Child Psychiatry & Human Development

, Volume 50, Issue 2, pp 209–221 | Cite as

Perceived Invalidation in Adolescent Borderline Personality Disorder: An Investigation of Parallel Reports of Caregiver Responses to Negative Emotions

  • Clair BennettEmail author
  • Glenn A. Melvin
  • Jeremy Quek
  • Naysun Saeedi
  • Michael S. Gordon
  • Louise K. Newman
Original Article


Childhood experiences of emotional invalidation are commonly reported by adults with borderline personality disorder (BPD). This study aimed to compare perceptions of emotional invalidation between adolescents with and adolescents without BPD, and their primary caregivers. Participants were 51 adolescents subdivided into a clinical group of 26 adolescents with BPD and a community-control group of 25 adolescents, each with their primary caregivers. To examine perceptions of invalidation, adolescents and caregivers completed parallel reports assessing caregiver responses to adolescents’ negative emotions. Adolescents with BPD reported more punitive and less supportive responses to their negative emotions than their caregivers. In the control group, by contrast, differences between caregiver and adolescent reports were due to caregivers rating themselves more harshly than did adolescents. Findings demonstrated that adolescents with BPD perceived their caregivers to be relatively less supportive and more invalidating than did adolescents without BPD. Results highlight the importance of adolescents’ subjective experiences of caregiving to enduring borderline psychopathology.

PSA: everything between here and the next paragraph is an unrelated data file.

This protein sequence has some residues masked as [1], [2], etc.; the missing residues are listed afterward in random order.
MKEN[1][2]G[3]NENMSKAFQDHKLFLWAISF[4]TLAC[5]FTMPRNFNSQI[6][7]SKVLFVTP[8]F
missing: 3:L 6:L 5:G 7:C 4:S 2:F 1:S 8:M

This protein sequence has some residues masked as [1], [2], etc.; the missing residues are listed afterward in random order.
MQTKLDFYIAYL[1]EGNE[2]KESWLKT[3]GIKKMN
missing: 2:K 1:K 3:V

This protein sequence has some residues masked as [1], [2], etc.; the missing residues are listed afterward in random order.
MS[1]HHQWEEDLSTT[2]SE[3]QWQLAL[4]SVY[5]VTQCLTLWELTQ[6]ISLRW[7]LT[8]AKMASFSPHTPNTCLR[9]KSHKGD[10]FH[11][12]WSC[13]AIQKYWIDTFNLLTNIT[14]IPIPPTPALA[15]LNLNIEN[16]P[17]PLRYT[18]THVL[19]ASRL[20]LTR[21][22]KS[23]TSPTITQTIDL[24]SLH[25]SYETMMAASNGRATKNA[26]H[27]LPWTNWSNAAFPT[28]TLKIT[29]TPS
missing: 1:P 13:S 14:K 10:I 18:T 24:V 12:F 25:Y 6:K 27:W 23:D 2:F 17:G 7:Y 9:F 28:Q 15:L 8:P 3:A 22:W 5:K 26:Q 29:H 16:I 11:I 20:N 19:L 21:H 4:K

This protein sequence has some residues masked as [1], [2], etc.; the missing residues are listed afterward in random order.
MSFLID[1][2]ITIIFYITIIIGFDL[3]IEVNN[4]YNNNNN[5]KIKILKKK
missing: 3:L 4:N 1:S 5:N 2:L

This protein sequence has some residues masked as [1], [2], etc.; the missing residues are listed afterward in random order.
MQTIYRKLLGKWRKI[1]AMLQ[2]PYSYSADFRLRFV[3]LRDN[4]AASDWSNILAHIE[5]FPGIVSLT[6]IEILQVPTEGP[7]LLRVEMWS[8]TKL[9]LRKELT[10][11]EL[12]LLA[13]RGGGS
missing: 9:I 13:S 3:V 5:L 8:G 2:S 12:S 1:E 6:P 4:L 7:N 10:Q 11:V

Perceived invalidation Borderline personality disorder Adolescence Parenting Parallel reports 


Compliance with Ethical Standards

Conflict of interest

The authors declare that they have no conflict of interest.

Ethical Approval

All procedures performed in studies involving human participants were in accordance with the ethical standards of the institutional and/or national research committee and with the 1964 Helsinki declaration and its later amendments or comparable ethical standards.

Informed Consent

Informed consent was obtained from all individual participants included in the study.


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Copyright information

© Springer Science+Business Media, LLC, part of Springer Nature 2018

Authors and Affiliations

  • Clair Bennett
    • 1
    Email author
  • Glenn A. Melvin
    • 1
    • 2
  • Jeremy Quek
    • 1
  • Naysun Saeedi
    • 3
  • Michael S. Gordon
    • 1
    • 3
  • Louise K. Newman
    • 4
    • 5
  1. 1.Centre for Developmental Psychiatry and Psychology, Department of Psychiatry, School of Clinical Sciences at Monash HealthMonash UniversityMelbourneAustralia
  2. 2.Centre for Educational Development, Appraisal and ResearchUniversity of WarwickCoventryUK
  3. 3.Early in Life Mental Health Service, Monash HealthMelbourneAustralia
  4. 4.Centre for Women’s Mental HealthThe Royal Women’s HospitalMelbourneAustralia
  5. 5.Department of PsychiatryUniversity of MelbourneMelbourneAustralia

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